He had great results on the road this season.

  6. Mr.Frack

    Stybar is one of the cyclocross gods. If he wants to ride the road good for him, he makes his own way either way. As far as the USA goes Steve is right. Our guys don’t make anywhere their just due. But I don’t think the average American crosser (other than the elites or near elites) give a rats bum what the Pros make.

    Yea, we like to watch the Pros in the main event, but most American spectators are there for their own event or to watch a buddy or spouse race. Watching the pros ,ring the cowbell, drink adult malt beverages and eat a sandwich. Makes for a great day and I have done it plenty of times. Cyclocross is one of the few sports where you can race the same course on the same day as the Pros, then hang around drinking beer with your buds and watch the pros race. It is great fellowship.

    I just don’t very often meet local beer drinking, big gut guys who don’t actually ride cross bikes at the USA races. They all pay money to see the local college or pro teams bang heads, or watch really fast cars go in circles.

    I would like to see our Cross pros make a good living, but just don’t know if it will happen in my lifetime. I have been doing cross races for a long long time, and have seen races go from a handful to 1,500 riders a weekend. But I just don’t see where the money will come from to pay our pros.

  7. Ron

    I had the random thought the other day of what if Trek was going to make a big push for the US in Europe and the signing Nys was for the purpose of him being a mentor to one of our top US riders to be eventually signed to Trek like Powers. I’d love to see some of our top US riders do a full European season like Page does.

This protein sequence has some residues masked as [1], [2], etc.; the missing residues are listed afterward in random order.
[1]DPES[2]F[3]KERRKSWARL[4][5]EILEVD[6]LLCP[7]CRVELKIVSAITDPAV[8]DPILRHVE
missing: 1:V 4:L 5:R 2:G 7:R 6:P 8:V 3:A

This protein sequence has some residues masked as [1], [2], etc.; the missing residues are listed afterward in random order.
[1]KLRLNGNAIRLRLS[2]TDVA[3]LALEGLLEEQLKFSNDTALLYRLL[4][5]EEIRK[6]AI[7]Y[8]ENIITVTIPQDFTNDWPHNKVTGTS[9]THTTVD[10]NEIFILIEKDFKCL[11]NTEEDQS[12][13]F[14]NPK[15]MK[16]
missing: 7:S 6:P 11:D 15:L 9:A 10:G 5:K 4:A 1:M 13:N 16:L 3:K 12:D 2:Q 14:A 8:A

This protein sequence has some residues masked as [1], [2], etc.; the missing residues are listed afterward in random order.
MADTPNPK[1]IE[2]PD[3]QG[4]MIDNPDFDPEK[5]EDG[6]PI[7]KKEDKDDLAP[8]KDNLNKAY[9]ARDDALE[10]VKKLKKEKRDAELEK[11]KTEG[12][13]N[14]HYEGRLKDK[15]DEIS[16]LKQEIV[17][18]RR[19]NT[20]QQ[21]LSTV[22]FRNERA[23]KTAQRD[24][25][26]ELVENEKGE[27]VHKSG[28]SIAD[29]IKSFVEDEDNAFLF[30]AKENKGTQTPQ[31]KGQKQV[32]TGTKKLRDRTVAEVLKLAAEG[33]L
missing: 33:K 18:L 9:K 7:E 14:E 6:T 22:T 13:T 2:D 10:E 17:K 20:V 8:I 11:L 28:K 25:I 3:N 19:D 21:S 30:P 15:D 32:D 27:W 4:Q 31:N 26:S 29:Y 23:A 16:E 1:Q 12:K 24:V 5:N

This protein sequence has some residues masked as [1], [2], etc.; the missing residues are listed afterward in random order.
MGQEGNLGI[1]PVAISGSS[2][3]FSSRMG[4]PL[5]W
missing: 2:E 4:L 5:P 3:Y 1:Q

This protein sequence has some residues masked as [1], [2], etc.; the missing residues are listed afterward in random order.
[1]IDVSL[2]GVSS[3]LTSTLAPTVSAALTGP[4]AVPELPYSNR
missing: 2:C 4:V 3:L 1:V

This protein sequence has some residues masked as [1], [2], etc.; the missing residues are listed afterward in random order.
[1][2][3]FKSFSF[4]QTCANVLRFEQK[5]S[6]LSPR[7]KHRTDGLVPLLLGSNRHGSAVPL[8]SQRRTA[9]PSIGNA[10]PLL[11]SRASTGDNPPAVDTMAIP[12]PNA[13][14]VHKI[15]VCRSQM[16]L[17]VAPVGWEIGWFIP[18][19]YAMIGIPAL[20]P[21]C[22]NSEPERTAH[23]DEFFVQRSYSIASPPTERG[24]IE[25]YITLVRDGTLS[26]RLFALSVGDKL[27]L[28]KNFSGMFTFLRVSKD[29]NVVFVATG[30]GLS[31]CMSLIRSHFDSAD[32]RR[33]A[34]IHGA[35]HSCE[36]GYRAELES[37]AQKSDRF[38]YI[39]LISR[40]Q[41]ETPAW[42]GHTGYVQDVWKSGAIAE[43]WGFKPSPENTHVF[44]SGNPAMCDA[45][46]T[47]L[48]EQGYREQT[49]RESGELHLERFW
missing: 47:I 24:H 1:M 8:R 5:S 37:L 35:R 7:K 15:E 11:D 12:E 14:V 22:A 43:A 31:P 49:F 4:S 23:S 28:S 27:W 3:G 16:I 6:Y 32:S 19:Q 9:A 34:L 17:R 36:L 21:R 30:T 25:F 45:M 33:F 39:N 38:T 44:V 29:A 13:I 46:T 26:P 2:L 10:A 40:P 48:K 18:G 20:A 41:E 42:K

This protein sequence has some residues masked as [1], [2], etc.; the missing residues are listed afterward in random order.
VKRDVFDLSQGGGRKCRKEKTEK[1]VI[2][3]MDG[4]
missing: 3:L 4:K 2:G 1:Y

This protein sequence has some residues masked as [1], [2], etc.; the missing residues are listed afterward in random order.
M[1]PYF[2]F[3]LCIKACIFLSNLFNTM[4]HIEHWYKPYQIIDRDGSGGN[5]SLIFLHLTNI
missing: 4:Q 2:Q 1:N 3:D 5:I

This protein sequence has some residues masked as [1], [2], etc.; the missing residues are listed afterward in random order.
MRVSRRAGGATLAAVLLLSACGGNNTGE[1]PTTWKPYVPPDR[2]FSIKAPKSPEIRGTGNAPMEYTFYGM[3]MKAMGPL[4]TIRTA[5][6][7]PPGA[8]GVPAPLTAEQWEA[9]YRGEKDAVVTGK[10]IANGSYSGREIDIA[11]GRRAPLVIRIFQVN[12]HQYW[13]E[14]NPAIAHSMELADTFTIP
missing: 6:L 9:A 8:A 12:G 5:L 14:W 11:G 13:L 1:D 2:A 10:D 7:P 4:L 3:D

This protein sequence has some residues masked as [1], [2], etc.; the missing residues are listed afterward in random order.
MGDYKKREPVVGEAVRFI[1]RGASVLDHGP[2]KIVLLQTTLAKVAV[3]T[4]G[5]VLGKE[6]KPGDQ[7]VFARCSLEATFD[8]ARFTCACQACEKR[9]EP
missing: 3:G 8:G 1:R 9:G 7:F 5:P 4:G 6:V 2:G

8. Benji

    We need to stop the heckling and the crazy circus atmosphere of CX in the US to advance it to the next level. Big sponsors (some local here and nationally) see videos of cross and think it’s a joke with all the BS that goes on. They’re putting money into road teams but laugh at CX because it’s silly (which is perpetuated by the participants who act like bozo’s doing it).

  9. Greg

    How many actual pros are there in the US CX scene? Every race has the same 10 guys in the top 10 and then the local cat-1s in the rest of the field. Why should they get paid as much as in Belgium?

  10. Steve Tilford Post author

    Greg-16 riders started the Belgian Professional National Championships last year, so the number of participates isn’t the deciding factor on pay.

  11. Jason

    Cycling and cyclocross in the US is like golf. It is a participant social sport and leisure activity driven by large amounts of people spending obscene amounts of money on equipment believing it will make them perform as well as professionals (or just making the experience more enjoyable). Cycling and cyclocross in Belgium is like the NFL. It is a spectator sport driven by ticket, beer, and merchandise sales. They are two totally different business models. Other than Sven signing with Trek, I don’t see much suggesting any movement for either sport moving in different directions.

  12. Wes

    As far as Trek and Nys go: Nys knows that he’s heading towards the twilight of his career, and he sees the burgeoning US scene as a hotbed for growth in ‘cross at all levels. From the interviews I’ve read it seems like maybe he’s looking at this as a way to give back to the sport. I spoke with Scott Daubert at Trek a couple of months ago and it sounds like Trek is rolling out the red carpet to make Sven happy. I think that’s a great thing.
    I hope it will see him do a serious US race schedule before he retires.
    The question for Trek–and US cross racing–is whether they/we can capitalize on having Sven on a US based team.